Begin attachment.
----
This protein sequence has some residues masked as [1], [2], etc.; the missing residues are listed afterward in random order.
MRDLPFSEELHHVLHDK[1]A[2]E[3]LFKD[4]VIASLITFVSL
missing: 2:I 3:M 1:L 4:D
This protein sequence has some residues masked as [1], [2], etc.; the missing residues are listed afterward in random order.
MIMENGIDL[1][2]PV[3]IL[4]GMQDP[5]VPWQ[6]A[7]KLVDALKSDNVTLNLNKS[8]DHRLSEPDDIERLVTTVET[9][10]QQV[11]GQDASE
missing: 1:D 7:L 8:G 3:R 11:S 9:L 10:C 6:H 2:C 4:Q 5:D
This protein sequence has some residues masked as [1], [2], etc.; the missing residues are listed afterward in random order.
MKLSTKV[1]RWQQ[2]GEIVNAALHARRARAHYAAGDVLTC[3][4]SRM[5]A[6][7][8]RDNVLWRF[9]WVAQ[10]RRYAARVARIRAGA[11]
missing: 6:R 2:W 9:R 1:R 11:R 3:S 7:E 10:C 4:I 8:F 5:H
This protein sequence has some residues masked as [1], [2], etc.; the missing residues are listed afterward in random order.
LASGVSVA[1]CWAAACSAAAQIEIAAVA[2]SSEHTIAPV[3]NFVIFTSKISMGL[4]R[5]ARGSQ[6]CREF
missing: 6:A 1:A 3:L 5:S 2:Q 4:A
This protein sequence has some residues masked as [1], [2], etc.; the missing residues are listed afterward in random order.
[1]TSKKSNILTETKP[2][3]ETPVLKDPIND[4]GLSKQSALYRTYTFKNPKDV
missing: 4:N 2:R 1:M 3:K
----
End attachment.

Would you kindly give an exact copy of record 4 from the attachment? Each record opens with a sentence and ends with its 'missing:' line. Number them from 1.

This protein sequence has some residues masked as [1], [2], etc.; the missing residues are listed afterward in random order.
LASGVSVA[1]CWAAACSAAAQIEIAAVA[2]SSEHTIAPV[3]NFVIFTSKISMGL[4]R[5]ARGSQ[6]CREF
missing: 6:A 1:A 3:L 5:S 2:Q 4:A